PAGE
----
Chad Table of Contents
The small Chadian air force, which in 1987 had fewer than 200 men assigned to it, was a branch of the army. When activated in the early 1960s, its inventory consisted of one C-47 transport aircraft, together with five observation aircraft and helicopters, all flown by French pilots. By the mid-1960s, the air force had a number of Chadian pilots. Within a decade, an additional thirteen C-47s were acquired, as well as several French-built utility aircraft and helicopters. The capabilities of the air force remained limited to transport, communications, and liaison, however. The air force was used extensively in support of French and Chadian units operating against rebel activity in the north. French fighter aircraft were regularly rotated into the country from neighboring bases for rapid deployment exercises. After the withdrawal of French forces from Chad in 1975, the government reached an agreement with France, which provided for continued French logistical support and training of pilots and mechanics.
In 1976 the air force began to acquire a modest combat capability in the form of seven propeller-driven Douglas AD-4 Skyraiders obtained from France. Flown primarily by French and other contract pilots, these aircraft were used for several years in support of antiguerrilla campaigns in the north. As of 1987, the surviving Skyraiders were no longer operable. In 1985 Chad acquired from France two Swiss-built Pilatus PC-7 turboprop trainers, armed with 20mm guns. These aircraft were suitable for counterinsurgency operations, but as of late 1987 they had been used only for reconnaissance or liaison duties.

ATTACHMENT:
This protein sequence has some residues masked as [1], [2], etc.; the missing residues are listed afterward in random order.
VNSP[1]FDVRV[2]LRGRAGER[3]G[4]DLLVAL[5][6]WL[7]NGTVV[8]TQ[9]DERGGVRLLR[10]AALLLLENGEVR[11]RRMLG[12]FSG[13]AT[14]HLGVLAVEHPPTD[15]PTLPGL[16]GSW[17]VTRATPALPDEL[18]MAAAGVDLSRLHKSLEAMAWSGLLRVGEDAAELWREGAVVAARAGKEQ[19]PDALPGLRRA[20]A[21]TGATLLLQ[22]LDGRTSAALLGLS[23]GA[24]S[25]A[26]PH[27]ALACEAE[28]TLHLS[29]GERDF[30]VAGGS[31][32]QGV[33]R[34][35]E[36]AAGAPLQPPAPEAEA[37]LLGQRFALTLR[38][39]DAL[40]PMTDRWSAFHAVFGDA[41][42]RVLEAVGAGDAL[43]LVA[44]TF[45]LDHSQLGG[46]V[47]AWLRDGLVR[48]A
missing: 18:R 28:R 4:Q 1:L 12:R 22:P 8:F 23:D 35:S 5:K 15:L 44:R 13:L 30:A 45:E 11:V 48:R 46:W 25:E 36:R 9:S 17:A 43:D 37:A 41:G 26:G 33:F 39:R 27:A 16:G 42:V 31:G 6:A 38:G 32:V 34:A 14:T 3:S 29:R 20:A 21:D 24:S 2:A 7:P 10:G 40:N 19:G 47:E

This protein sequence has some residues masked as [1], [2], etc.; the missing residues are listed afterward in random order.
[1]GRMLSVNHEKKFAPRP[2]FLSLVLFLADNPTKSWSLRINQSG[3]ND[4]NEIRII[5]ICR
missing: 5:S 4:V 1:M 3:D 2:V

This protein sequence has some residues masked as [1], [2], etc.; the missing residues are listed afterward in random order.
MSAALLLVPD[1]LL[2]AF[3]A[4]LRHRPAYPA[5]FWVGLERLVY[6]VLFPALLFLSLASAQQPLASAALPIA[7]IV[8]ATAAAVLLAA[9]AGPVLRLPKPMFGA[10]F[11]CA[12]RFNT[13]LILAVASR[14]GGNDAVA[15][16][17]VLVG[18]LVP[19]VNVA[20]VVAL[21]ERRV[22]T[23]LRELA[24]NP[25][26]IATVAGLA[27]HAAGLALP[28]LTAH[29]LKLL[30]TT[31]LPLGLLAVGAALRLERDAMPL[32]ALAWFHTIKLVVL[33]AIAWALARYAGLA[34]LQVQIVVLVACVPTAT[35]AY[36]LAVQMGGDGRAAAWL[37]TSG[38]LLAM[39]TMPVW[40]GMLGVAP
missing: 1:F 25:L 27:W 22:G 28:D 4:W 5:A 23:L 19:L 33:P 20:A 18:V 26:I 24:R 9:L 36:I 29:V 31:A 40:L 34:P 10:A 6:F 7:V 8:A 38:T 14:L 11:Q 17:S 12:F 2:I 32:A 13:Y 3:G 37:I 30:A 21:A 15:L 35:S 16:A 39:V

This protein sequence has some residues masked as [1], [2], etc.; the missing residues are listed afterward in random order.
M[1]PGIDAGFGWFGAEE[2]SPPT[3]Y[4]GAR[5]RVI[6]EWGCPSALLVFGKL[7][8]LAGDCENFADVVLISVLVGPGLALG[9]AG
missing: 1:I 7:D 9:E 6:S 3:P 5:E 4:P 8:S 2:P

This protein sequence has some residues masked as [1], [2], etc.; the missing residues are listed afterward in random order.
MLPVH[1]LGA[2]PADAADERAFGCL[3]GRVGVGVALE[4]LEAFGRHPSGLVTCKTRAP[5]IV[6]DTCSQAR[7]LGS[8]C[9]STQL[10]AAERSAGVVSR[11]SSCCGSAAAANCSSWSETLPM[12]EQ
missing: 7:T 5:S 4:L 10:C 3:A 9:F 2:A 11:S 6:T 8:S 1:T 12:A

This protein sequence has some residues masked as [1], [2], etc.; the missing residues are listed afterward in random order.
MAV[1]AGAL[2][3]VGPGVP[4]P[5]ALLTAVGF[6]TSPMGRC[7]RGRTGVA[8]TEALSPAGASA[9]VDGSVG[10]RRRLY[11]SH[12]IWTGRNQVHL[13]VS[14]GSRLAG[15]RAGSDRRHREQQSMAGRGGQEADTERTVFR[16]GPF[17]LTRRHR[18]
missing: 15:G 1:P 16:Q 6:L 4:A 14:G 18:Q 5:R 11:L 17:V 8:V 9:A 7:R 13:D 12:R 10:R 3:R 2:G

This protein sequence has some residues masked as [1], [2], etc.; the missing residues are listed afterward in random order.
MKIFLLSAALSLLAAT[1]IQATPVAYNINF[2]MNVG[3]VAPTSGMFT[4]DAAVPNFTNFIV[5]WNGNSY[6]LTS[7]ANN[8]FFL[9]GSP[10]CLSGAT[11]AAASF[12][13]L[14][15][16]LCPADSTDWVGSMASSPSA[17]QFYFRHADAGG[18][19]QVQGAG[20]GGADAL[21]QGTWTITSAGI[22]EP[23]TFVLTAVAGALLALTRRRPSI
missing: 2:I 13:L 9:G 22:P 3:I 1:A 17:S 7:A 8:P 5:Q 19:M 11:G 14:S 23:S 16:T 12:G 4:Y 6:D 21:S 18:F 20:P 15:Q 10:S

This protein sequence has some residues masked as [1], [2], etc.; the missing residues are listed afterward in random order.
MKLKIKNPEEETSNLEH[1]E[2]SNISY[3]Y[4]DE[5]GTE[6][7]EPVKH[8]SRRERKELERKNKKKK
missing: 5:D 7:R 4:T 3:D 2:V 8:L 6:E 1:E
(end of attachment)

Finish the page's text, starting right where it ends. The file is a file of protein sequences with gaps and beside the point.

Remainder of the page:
The United States had supplied Chad with four C-130 Hercules transport and cargo aircraft in the mid-1980s, of which two remained in operation in 1987. Three of the C-47s and one DC-4 were also still in use. Seven L-39 Albatros jet fighter-trainers of Czechoslovak manufacture captured from Libya were not in operating condition; in any event, the air force did not have jet-qualified pilots. Several of the Italian SF-260 Marchetti turboprop trainer aircraft captured at Ouadi Doum and Fada were reportedly being flown on reconnaissance missions. Armed with 20mm cannons, these light aircraft brought new ground support and counterinsurgency potential to the air force. None of the helicopters previously supplied by France remained in the inventory as of 1987 (see table 10, Appendix A).
As of late 1987, Lieutenant Mornadji Mbaissanabe was serving as acting commander of the air force. Pilots and crews were of Chadian, French, and Zairian nationalities. France had undertaken responsibility for repair and maintenance of the aircraft, although the actual maintenance teams were of diverse origins. Spare parts and major overhauls for the C-130s were being provided by the United States; France provided service depot visits, crew training, and fuel.
Data as of December 1988